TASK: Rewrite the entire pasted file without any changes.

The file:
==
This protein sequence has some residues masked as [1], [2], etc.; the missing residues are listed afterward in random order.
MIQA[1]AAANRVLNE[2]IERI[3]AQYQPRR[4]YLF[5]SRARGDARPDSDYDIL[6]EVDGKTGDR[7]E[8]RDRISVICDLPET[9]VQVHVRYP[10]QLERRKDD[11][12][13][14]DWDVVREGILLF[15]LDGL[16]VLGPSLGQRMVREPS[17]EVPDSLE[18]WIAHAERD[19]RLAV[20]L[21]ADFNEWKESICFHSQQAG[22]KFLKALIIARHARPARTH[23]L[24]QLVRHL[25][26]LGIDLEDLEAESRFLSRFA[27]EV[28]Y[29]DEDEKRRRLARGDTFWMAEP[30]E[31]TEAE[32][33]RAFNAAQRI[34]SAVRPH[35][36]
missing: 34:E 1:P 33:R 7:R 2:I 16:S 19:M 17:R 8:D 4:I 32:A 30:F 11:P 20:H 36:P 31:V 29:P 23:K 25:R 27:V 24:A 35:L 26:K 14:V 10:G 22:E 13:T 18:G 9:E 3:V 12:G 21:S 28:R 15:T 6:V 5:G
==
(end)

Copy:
This protein sequence has some residues masked as [1], [2], etc.; the missing residues are listed afterward in random order.
MIQA[1]AAANRVLNE[2]IERI[3]AQYQPRR[4]YLF[5]SRARGDARPDSDYDIL[6]EVDGKTGDR[7]E[8]RDRISVICDLPET[9]VQVHVRYP[10]QLERRKDD[11][12][13][14]DWDVVREGILLF[15]LDGL[16]VLGPSLGQRMVREPS[17]EVPDSLE[18]WIAHAERD[19]RLAV[20]L[21]ADFNEWKESICFHSQQAG[22]KFLKALIIARHARPARTH[23]L[24]QLVRHL[25][26]LGIDLEDLEAESRFLSRFA[27]EV[28]Y[29]DEDEKRRRLARGDTFWMAEP[30]E[31]TEAE[32][33]RAFNAAQRI[34]SAVRPH[35][36]
missing: 34:E 1:P 33:R 7:R 2:I 16:S 19:M 17:R 8:D 4:I 32:A 30:F 11:P 20:H 36:P 31:V 29:P 23:K 25:R 27:V 24:A 35:L 26:K 14:V 10:G 22:E 13:T 18:G 9:E 3:V 12:G 21:S 28:R 15:T 6:V 5:G